United have improved, as the Portuguese manager's sides tend to do in his second seasons when he has more of his signings, but they have conceded too many chances for a classic Mourinho team
WATCH: Jose Mourinho's second season at Manchester United will be seen as one of extremes
It was a couple of weeks ago. Jose Mourinho was complaining he did not get enough credit.
He was listing the major teams Manchester United have beaten: Chelsea, Liverpool, Manchester City. It was before his side defeated Tottenham Hotspur in the FA Cup semi-final, too. Before, in all probability, they overcome a weakened Arsenal on Sunday.
A touchy Mourinho may feel deprived of praise again. It is being divided between Pep Guardiola, for winning the title in potentially record-breaking fashion, Jurgen Klopp, seemingly on the brink of reaching the Uefa Champions League final, and Arsene Wenger, for the achievements of a managerial lifetime.
Mourinho is accustomed to leading-man status. Others’ exploits mean United’s renaissance against their peers has been demoted to a subplot in the story of the season. It is a pronounced change nevertheless.
Last season, United won just two of their 10 league games against the rest of the big six. This season, they have defeated each of the others. Take three points against what will almost certainly be a weakened Arsenal team and they will have 19 from a possible 30 against the elite, even before factoring in their FA Cup triumph against Spurs.
In Mourinho’s debut campaign at Old Trafford, they procured just 10 from 30.
Once again, United can rue their neighbours’ excellence. City have completed their campaign against the best. Like United, they only mustered two victories last year. Now they have eight and a healthy haul of 24 points.
United’s improvement can be attributed to various factors. One is that last season was an outlier.
Mourinho’s big-game record has tended to be altogether better over the years. Perhaps this slump, rather than an indication of decline, was simply the exception to the norm and a typically fine home record, in particular, is a reversion to it.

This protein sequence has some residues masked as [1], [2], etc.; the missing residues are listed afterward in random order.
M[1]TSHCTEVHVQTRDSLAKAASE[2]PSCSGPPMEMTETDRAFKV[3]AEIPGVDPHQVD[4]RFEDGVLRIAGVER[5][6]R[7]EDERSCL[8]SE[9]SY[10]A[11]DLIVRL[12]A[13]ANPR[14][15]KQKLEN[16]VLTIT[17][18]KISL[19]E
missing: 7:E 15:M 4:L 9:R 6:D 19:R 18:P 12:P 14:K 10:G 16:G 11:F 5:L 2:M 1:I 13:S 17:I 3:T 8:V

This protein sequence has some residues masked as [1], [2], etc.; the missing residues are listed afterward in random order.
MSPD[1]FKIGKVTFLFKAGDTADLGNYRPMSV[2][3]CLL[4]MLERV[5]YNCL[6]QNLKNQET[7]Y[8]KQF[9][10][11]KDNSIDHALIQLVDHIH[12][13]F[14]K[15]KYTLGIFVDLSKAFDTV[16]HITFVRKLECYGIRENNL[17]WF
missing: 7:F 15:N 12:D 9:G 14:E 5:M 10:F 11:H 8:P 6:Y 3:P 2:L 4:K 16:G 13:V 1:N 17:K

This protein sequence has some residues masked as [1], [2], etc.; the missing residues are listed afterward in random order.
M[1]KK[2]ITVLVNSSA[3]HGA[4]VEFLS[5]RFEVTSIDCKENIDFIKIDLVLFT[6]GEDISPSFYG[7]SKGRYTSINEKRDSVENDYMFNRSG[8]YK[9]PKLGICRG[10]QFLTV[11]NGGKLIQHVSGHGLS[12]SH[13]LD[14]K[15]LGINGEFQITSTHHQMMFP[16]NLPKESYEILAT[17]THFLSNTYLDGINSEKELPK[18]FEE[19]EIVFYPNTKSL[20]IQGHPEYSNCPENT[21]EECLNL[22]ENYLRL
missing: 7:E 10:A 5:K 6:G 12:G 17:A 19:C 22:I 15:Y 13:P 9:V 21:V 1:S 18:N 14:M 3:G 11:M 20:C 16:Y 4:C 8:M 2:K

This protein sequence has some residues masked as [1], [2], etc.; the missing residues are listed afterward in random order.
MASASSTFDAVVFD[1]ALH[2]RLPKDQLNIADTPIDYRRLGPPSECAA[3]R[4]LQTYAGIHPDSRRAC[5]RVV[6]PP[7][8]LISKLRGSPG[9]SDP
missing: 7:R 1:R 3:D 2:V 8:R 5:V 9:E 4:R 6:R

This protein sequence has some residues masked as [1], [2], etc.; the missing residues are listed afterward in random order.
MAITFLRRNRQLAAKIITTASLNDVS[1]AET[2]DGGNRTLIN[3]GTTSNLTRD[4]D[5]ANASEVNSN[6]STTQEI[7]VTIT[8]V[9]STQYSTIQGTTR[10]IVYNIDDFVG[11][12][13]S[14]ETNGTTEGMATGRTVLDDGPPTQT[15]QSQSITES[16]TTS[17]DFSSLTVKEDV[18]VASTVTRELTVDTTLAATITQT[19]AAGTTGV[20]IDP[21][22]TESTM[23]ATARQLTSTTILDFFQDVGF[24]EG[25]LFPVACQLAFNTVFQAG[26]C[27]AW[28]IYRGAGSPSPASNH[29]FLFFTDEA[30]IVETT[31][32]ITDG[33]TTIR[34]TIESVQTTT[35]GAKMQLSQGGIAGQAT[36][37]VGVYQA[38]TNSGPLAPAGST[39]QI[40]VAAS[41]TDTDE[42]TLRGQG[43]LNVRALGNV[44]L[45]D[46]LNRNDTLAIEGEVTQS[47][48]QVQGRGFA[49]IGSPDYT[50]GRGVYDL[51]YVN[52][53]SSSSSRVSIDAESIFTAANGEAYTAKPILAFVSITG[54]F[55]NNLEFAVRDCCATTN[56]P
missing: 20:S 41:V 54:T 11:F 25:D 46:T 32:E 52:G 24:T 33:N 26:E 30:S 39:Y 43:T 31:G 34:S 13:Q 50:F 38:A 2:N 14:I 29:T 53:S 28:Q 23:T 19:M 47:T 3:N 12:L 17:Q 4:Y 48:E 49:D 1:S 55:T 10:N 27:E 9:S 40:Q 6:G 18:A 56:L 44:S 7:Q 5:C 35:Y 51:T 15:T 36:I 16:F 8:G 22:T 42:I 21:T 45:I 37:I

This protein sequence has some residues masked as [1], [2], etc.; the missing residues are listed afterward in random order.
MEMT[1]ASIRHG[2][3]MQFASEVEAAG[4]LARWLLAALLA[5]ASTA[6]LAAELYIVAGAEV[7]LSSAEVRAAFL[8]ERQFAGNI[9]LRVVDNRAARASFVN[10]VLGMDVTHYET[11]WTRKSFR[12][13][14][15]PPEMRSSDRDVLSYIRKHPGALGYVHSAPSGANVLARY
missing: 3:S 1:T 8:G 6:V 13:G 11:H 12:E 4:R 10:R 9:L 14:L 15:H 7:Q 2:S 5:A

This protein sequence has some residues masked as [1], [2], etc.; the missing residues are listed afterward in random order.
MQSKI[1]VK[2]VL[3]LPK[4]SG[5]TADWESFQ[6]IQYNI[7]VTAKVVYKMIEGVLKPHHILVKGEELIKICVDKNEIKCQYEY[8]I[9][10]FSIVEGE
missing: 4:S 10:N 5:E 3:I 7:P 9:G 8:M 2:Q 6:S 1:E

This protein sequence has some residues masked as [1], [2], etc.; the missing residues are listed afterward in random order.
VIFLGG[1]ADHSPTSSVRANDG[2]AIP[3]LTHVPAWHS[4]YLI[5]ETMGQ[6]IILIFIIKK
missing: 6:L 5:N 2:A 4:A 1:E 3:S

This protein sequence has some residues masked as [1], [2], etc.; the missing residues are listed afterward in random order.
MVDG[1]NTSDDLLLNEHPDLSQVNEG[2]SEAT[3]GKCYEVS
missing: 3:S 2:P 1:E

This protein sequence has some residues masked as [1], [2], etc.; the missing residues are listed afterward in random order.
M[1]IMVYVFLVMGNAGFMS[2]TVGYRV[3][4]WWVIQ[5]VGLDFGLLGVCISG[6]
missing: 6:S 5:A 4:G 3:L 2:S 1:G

End-of-campaign defeats to Arsenal and Spurs came when Mourinho was focusing on the Europa League. Paul Pogba and Zlatan Ibrahimovic, United’s champion players, made comparatively few appearances in the biggest games.
It helps, too, that United have improved, as Mourinho’s sides tend to do in his second seasons when he has more of his signings. One of those recruits is a case in point.
Alexis Sanchez has delivered less than may have been expected in many matches, but was a catalyst in the comebacks against City and Tottenham. Pogba produced a huge performance in the second half at the Etihad Stadium.
David de Gea, with 14 saves away at Arsenal and a brilliant stop at City, is another superstar to deliver. The homegrown Jesse Lingard’s capacity to score in major matches means he is a cheaper contributor.
United have started quickly at times and shown the wherewithal to come from behind at others.
If Mourinho wants credit, there are times he should be afforded it: for playing a back three at home to Spurs and away at Arsenal, for bringing on Lingard against Chelsea and isolating Romelu Lukaku against Dejan Lovren when Liverpool visited Old Trafford.
There have been other missteps, such as choosing Pogba in a midfield duo away at Spurs and, in any analysis of United’s big-game efforts, it is impossible to ignore their wretched Champions League exit to Sevilla.
There are legitimate questions if United are constrained by caution at times, operating in a straitjacket.
Ludicrously, Mourinho’s teams had only scored one goal in 10 away games at big-six rivals. Then, in different fashion, they struck three times each at Arsenal and City. In both, they conceded too many chances for a classic Mourinho team, just as United have not reached the heights the Portuguese’s best sides scaled.
Yet advances have been made, as Mourinho hopes others will point out.